While children becoming seriously ill or dying from COVID-19 is rare compared with adults, cases among unvaccinated people under 17 have increased in recent months due to the easily transmitted Delta variant of the coronavirus and now account for more than 25% of U.S. infections. Infected children can also pass COVID-19 to other people at higher risk of serious illness, including people who have already been vaccinated.

Some public health experts say the most effective way to ensure children get vaccinated is to make it mandatory for school attendance, but few states are considering such a move.

“We think that this is the best way to protect children from any of the consequences of the illness but also their relatives and their immune suppressed friends,” said Pamela Zeitlin, the chair of the department of pediatrics at National Jewish Health, hospital in Colorado.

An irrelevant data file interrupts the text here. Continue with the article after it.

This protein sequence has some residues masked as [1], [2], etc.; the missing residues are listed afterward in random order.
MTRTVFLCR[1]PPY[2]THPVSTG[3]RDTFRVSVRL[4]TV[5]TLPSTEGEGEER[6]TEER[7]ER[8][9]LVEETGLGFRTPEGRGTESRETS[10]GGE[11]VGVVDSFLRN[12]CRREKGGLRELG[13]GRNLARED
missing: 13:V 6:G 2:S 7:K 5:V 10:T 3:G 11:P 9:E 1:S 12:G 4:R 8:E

But too many states “are hands off about this sort of thing,” she said.

Stock Markets

European stock indices are falling following Asian stock markets on Monday

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European stock indices are falling

Major European stock indices are falling under pressure from Asian markets, according to trading data and analyst commentary.

The British FTSE 100 index is down 0.71% to 7431.66 points, French CAC 40 is down 0.64% to 6667.31 points and German DAX is down 0.58% to 14456.82 points.

Why are European stock indices down?